I've read your posts, too, and I think you are an excellent teacher. Some days, we just have to keep on keeping on.

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The Scottish Rite Learning Centers provide dyslexia screening for free to everyone. This organization is located all over the country and keep odd hours as they are volunteers. Call the nearest one and set up an appointment. If he tests for dyslexia, they will be able to recommend professionals for further testing.

 

I despaired for my child until he hit 5th grade. I feel your pain. Now go give that boy a hug for me.

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My 11 year old could not have been able to tell me what that meant, either. LOL! I'm not sure that it wouldn't have taken a minute or two for my highschooler to come up with an answer.

 

What I do when things are worded that way, is change the wording for my son. Instead of asking, What does that mean? I will say something like, "Now you see baby, this is just a fancy way of saying that a person needs to know how to write a good essay so that he's successful in writing in the future."

 

I think your son is fine. Sometimes it's hard gauging what our children should be doing, but I bet he's progressing just fine. You are doing a great job! Don't get discouraged. Remember to teach to them. Reach them...change, rewrite, omit, add, do whatever you must do to reach him at his level right now. And of course, remember the basics are the only thing to really stress about at this level. It's better that he master the 3rd grade math and move forward, than be at his actual grade level and be struggling.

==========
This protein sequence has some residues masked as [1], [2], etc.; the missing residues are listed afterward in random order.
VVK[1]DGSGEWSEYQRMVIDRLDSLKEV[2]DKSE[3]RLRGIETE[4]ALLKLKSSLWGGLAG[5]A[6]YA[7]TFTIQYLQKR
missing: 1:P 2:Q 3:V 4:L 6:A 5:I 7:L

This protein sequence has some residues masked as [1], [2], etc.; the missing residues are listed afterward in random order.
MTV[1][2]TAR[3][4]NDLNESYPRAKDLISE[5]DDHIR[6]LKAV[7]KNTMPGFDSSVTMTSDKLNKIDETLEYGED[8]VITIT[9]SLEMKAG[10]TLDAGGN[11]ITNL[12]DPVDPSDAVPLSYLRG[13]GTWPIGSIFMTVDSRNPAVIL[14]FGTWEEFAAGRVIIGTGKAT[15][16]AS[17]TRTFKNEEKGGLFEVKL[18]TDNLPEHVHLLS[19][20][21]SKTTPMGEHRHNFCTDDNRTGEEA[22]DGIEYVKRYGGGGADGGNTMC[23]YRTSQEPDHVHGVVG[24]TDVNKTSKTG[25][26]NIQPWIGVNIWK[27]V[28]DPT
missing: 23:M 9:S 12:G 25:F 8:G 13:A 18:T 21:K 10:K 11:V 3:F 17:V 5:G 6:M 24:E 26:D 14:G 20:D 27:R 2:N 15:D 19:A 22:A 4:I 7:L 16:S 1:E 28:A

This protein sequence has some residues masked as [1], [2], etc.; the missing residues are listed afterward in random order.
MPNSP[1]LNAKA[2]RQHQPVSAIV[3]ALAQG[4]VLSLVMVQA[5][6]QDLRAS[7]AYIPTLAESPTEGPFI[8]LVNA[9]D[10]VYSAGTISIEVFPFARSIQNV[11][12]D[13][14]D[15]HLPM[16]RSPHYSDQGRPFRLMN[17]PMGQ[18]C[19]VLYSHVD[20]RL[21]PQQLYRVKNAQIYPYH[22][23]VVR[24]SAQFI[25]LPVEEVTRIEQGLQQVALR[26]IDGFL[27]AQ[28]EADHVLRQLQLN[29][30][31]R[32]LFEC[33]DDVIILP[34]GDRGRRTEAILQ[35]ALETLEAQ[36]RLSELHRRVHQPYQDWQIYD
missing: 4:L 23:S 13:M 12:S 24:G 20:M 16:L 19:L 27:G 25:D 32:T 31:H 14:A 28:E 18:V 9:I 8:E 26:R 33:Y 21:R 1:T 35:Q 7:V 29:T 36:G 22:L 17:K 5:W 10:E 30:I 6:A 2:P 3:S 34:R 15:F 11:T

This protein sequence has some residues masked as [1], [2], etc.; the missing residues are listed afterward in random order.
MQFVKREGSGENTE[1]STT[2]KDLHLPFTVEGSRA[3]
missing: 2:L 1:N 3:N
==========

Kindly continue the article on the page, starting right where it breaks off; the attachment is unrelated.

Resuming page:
My 11 year old just started producing some writing this year and I have had to model a lot of it for him. One of the things I have loved about IEW (but this works for every type of curriculum) is that Andrew Pudewa says you can never help a child too much, especially in writing. If you have to write the paragraph for him and have him model it by copying it for a while, that will be fine. Trust me, he will learn how to write a paragraph before he leaves your home. There is no better place for him than right there where he is, with a momma that loves him so much that she would do anything for him!